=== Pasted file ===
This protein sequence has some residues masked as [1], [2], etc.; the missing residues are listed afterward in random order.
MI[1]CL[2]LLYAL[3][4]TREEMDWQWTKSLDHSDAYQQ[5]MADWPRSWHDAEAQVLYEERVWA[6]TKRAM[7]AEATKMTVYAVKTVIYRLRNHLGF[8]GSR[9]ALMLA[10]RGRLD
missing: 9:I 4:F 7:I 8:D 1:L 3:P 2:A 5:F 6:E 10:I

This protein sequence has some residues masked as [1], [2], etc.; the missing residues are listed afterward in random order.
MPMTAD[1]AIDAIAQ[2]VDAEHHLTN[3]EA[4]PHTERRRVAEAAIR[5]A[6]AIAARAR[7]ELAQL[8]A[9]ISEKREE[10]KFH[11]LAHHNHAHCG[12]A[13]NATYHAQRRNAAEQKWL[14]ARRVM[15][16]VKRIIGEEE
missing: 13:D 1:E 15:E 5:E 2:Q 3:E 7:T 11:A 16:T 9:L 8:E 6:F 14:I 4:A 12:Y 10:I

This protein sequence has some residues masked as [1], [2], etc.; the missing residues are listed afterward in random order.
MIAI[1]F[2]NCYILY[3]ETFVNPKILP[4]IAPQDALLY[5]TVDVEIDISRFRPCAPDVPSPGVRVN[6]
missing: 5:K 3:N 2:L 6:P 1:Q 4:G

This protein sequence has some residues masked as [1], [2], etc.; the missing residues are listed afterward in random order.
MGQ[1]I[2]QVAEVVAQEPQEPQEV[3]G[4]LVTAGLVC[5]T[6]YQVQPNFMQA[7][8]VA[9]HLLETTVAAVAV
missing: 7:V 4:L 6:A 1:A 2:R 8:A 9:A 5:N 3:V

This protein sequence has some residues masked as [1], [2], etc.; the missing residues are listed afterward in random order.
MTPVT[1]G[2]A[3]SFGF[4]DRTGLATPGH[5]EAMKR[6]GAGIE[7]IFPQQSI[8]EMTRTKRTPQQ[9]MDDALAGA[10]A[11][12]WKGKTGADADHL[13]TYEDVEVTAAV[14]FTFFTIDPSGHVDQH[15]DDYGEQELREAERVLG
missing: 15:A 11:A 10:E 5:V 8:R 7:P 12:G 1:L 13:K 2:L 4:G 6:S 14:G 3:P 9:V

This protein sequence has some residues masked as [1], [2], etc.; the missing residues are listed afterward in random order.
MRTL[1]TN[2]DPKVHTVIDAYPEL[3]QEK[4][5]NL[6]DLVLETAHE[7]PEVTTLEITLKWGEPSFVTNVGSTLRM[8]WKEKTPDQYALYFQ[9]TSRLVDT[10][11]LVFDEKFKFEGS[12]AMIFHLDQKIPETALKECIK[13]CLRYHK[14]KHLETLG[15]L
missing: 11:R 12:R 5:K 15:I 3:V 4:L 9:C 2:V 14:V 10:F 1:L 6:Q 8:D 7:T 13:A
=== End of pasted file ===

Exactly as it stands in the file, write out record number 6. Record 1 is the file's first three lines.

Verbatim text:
This protein sequence has some residues masked as [1], [2], etc.; the missing residues are listed afterward in random order.
MRTL[1]TN[2]DPKVHTVIDAYPEL[3]QEK[4][5]NL[6]DLVLETAHE[7]PEVTTLEITLKWGEPSFVTNVGSTLRM[8]WKEKTPDQYALYFQ[9]TSRLVDT[10][11]LVFDEKFKFEGS[12]AMIFHLDQKIPETALKECIK[13]CLRYHK[14]KHLETLG[15]L
missing: 11:R 12:R 5:K 15:I 3:V 4:L 9:C 2:V 14:V 10:F 1:L 6:Q 8:D 7:T 13:A